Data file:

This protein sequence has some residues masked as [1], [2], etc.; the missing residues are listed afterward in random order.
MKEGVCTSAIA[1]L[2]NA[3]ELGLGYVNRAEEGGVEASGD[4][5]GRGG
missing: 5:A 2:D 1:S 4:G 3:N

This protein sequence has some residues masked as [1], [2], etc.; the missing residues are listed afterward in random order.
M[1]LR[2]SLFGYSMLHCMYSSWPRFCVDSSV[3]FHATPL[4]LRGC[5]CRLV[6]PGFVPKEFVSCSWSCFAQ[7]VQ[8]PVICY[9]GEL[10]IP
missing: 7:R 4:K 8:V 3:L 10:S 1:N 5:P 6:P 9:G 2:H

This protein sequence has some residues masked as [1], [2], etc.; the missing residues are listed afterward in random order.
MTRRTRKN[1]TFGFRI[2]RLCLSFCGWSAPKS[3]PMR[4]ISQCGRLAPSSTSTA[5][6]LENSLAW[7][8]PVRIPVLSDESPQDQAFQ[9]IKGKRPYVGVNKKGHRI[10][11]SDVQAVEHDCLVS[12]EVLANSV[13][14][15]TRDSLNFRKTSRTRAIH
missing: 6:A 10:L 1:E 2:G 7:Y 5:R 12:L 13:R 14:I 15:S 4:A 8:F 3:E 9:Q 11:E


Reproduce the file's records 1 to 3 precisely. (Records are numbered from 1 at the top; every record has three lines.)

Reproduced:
This protein sequence has some residues masked as [1], [2], etc.; the missing residues are listed afterward in random order.
MKEGVCTSAIA[1]L[2]NA[3]ELGLGYVNRAEEGGVEASGD[4][5]GRGG
missing: 5:A 2:D 1:S 4:G 3:N

This protein sequence has some residues masked as [1], [2], etc.; the missing residues are listed afterward in random order.
M[1]LR[2]SLFGYSMLHCMYSSWPRFCVDSSV[3]FHATPL[4]LRGC[5]CRLV[6]PGFVPKEFVSCSWSCFAQ[7]VQ[8]PVICY[9]GEL[10]IP
missing: 7:R 4:K 8:V 3:L 10:S 1:N 5:P 6:P 9:G 2:H

This protein sequence has some residues masked as [1], [2], etc.; the missing residues are listed afterward in random order.
MTRRTRKN[1]TFGFRI[2]RLCLSFCGWSAPKS[3]PMR[4]ISQCGRLAPSSTSTA[5][6]LENSLAW[7][8]PVRIPVLSDESPQDQAFQ[9]IKGKRPYVGVNKKGHRI[10][11]SDVQAVEHDCLVS[12]EVLANSV[13][14][15]TRDSLNFRKTSRTRAIH
missing: 6:A 10:L 1:E 2:G 7:Y 5:R 12:L 13:R 14:I 15:S 4:A 8:F 3:E 9:Q 11:E